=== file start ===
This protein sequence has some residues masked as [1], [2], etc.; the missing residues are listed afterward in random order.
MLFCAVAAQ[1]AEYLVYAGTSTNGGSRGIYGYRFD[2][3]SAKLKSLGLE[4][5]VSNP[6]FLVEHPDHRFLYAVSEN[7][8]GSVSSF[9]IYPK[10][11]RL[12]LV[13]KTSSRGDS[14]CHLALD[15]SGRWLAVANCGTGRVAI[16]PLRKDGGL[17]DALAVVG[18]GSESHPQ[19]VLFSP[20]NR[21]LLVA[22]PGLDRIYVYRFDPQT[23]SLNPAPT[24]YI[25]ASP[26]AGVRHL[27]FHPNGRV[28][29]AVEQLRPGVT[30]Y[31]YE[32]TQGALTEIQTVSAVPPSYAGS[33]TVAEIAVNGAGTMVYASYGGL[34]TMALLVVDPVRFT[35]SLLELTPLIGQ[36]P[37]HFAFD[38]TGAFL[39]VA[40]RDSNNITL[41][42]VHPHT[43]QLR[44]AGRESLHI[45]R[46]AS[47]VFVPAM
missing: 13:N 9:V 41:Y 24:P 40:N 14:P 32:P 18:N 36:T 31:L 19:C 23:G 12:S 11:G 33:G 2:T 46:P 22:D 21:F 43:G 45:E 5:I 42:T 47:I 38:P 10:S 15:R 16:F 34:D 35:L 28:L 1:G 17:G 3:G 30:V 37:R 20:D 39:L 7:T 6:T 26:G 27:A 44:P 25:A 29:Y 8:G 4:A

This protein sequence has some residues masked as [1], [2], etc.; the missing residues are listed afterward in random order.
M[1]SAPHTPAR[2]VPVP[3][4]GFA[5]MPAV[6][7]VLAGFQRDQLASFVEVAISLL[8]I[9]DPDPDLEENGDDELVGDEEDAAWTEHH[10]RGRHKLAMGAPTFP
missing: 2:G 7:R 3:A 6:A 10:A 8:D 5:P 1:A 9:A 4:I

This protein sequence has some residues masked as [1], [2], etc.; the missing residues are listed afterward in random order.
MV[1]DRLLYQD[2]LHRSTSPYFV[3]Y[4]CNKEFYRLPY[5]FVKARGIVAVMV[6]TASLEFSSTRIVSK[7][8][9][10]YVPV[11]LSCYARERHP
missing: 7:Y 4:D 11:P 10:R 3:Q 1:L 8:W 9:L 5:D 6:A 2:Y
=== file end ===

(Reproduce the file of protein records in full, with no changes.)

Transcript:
This protein sequence has some residues masked as [1], [2], etc.; the missing residues are listed afterward in random order.
MLFCAVAAQ[1]AEYLVYAGTSTNGGSRGIYGYRFD[2][3]SAKLKSLGLE[4][5]VSNP[6]FLVEHPDHRFLYAVSEN[7][8]GSVSSF[9]IYPK[10][11]RL[12]LV[13]KTSSRGDS[14]CHLALD[15]SGRWLAVANCGTGRVAI[16]PLRKDGGL[17]DALAVVG[18]GSESHPQ[19]VLFSP[20]NR[21]LLVA[22]PGLDRIYVYRFDPQT[23]SLNPAPT[24]YI[25]ASP[26]AGVRHL[27]FHPNGRV[28][29]AVEQLRPGVT[30]Y[31]YE[32]TQGALTEIQTVSAVPPSYAGS[33]TVAEIAVNGAGTMVYASYGGL[34]TMALLVVDPVRFT[35]SLLELTPLIGQ[36]P[37]HFAFD[38]TGAFL[39]VA[40]RDSNNITL[41][42]VHPHT[43]QLR[44]AGRESLHI[45]R[46]AS[47]VFVPAM
missing: 13:N 9:V 41:Y 24:P 40:N 14:P 32:P 18:N 36:T 31:L 19:C 23:G 12:S 11:G 33:G 2:T 46:P 22:D 21:F 43:G 45:E 5:I 42:T 47:I 38:P 10:S 15:R 16:F 34:D 35:L 28:L 1:G 17:G 3:G 30:V 37:R 20:D 39:L 7:T 6:T 26:G 27:A 44:P 25:A 29:Y 8:G 4:A

This protein sequence has some residues masked as [1], [2], etc.; the missing residues are listed afterward in random order.
M[1]SAPHTPAR[2]VPVP[3][4]GFA[5]MPAV[6][7]VLAGFQRDQLASFVEVAISLL[8]I[9]DPDPDLEENGDDELVGDEEDAAWTEHH[10]RGRHKLAMGAPTFP
missing: 2:G 7:R 3:A 6:A 10:A 8:D 5:P 1:A 9:A 4:I

This protein sequence has some residues masked as [1], [2], etc.; the missing residues are listed afterward in random order.
MV[1]DRLLYQD[2]LHRSTSPYFV[3]Y[4]CNKEFYRLPY[5]FVKARGIVAVMV[6]TASLEFSSTRIVSK[7][8][9][10]YVPV[11]LSCYARERHP
missing: 7:Y 4:D 11:P 10:R 3:Q 1:L 8:W 9:L 5:D 6:A 2:Y